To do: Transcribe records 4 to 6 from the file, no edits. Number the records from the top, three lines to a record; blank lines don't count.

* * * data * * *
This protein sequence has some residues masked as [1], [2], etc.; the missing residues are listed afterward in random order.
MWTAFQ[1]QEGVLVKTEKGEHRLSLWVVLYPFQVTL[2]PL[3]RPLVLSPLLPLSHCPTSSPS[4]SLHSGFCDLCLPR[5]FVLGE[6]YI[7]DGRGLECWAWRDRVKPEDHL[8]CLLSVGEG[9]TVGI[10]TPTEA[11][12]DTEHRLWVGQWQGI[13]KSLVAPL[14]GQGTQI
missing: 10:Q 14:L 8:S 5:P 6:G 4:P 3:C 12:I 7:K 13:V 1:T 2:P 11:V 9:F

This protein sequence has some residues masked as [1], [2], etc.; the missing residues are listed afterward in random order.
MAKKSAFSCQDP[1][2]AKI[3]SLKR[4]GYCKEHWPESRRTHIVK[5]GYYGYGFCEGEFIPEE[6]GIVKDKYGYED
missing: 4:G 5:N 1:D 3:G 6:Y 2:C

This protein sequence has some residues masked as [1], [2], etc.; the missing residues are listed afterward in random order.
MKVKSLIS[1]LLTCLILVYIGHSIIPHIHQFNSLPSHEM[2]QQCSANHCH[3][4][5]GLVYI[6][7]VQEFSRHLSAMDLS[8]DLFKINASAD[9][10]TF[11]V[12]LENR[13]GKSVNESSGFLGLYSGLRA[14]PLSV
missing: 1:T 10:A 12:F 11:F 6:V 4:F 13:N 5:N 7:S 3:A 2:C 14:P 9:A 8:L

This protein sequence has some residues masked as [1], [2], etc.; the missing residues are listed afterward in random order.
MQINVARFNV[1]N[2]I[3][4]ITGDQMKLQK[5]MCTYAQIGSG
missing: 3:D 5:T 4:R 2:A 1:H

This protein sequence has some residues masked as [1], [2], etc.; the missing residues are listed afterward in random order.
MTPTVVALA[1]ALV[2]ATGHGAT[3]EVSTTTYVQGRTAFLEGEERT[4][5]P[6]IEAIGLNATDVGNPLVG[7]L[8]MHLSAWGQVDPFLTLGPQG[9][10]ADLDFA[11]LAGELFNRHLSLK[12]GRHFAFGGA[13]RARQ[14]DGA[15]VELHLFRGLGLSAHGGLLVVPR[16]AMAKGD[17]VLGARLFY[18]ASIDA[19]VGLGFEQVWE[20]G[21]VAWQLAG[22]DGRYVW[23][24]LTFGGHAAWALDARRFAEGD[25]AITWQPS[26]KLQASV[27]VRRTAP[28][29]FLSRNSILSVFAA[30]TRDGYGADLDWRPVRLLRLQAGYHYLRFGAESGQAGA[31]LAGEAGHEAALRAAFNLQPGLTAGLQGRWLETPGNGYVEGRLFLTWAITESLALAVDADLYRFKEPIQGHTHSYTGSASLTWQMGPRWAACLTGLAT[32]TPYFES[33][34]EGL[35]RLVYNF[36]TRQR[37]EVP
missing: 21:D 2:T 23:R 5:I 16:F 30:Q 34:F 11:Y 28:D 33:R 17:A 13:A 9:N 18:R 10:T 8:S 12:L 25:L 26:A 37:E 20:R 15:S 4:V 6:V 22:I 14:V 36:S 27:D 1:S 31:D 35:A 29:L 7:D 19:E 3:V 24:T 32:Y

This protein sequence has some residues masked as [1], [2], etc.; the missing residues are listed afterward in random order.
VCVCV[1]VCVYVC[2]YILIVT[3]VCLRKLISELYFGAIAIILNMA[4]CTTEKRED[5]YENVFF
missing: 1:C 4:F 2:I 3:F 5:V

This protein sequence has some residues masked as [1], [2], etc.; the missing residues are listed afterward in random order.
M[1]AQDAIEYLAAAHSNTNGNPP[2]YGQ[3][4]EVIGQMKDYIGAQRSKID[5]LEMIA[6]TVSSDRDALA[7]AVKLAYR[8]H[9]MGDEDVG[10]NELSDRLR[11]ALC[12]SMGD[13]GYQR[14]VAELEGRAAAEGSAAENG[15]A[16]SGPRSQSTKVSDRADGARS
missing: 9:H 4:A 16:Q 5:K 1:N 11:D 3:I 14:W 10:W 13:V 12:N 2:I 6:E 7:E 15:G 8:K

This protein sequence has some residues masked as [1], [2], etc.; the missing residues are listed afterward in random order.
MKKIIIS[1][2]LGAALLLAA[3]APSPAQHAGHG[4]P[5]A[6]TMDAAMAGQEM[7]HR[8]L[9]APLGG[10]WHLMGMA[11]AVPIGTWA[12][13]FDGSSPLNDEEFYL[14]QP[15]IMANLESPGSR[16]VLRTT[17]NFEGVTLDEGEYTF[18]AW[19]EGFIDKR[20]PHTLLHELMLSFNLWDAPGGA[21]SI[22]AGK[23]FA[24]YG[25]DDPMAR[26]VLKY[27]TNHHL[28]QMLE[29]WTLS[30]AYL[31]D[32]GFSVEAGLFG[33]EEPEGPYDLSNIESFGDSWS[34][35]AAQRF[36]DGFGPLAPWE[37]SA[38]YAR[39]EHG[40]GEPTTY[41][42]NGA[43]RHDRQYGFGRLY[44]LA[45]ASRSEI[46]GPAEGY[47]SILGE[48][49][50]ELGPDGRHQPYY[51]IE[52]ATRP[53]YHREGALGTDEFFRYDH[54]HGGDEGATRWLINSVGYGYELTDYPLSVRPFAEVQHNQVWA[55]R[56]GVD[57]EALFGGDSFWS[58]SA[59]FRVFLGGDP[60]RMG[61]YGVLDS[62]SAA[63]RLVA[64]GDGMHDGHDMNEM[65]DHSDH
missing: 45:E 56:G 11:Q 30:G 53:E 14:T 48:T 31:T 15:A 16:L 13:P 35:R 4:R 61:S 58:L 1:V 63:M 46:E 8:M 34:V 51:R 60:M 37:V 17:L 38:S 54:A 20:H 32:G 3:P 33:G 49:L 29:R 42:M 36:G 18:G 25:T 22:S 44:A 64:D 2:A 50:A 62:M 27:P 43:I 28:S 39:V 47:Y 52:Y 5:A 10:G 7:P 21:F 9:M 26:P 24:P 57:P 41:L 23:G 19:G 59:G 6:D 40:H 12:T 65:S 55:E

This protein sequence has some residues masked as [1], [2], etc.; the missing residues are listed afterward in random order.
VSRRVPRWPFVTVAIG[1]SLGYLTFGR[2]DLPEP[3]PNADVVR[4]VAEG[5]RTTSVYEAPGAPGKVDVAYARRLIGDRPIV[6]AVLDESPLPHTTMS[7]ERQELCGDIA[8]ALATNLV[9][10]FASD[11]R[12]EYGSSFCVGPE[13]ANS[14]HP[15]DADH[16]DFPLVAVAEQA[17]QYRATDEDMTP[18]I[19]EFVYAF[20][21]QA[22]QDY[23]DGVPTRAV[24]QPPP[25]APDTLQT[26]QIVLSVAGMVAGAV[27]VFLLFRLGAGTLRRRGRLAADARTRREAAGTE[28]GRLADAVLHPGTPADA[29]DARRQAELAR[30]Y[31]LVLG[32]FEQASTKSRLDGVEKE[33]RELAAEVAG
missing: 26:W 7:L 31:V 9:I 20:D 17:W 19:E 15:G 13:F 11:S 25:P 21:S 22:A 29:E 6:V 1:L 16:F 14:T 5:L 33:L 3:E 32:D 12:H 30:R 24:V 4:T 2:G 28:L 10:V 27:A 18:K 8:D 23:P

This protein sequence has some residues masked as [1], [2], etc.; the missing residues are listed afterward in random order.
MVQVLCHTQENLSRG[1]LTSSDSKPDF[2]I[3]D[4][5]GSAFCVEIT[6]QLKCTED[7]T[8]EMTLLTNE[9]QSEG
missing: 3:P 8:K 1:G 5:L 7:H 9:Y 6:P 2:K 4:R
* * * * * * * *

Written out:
This protein sequence has some residues masked as [1], [2], etc.; the missing residues are listed afterward in random order.
MQINVARFNV[1]N[2]I[3][4]ITGDQMKLQK[5]MCTYAQIGSG
missing: 3:D 5:T 4:R 2:A 1:H

This protein sequence has some residues masked as [1], [2], etc.; the missing residues are listed afterward in random order.
MTPTVVALA[1]ALV[2]ATGHGAT[3]EVSTTTYVQGRTAFLEGEERT[4][5]P[6]IEAIGLNATDVGNPLVG[7]L[8]MHLSAWGQVDPFLTLGPQG[9][10]ADLDFA[11]LAGELFNRHLSLK[12]GRHFAFGGA[13]RARQ[14]DGA[15]VELHLFRGLGLSAHGGLLVVPR[16]AMAKGD[17]VLGARLFY[18]ASIDA[19]VGLGFEQVWE[20]G[21]VAWQLAG[22]DGRYVW[23][24]LTFGGHAAWALDARRFAEGD[25]AITWQPS[26]KLQASV[27]VRRTAP[28][29]FLSRNSILSVFAA[30]TRDGYGADLDWRPVRLLRLQAGYHYLRFGAESGQAGA[31]LAGEAGHEAALRAAFNLQPGLTAGLQGRWLETPGNGYVEGRLFLTWAITESLALAVDADLYRFKEPIQGHTHSYTGSASLTWQMGPRWAACLTGLAT[32]TPYFES[33][34]EGL[35]RLVYNF[36]TRQR[37]EVP
missing: 21:D 2:T 23:R 5:I 16:F 30:Q 34:F 11:Y 28:D 33:R 17:A 13:A 9:N 18:R 10:T 8:S 12:L 25:L 26:A 37:E 20:R 15:S 4:V 6:V 22:I 14:V 36:S 27:D 1:S 31:D 35:A 29:L 7:D 19:E 3:V 24:T 32:Y

This protein sequence has some residues masked as [1], [2], etc.; the missing residues are listed afterward in random order.
VCVCV[1]VCVYVC[2]YILIVT[3]VCLRKLISELYFGAIAIILNMA[4]CTTEKRED[5]YENVFF
missing: 1:C 4:F 2:I 3:F 5:V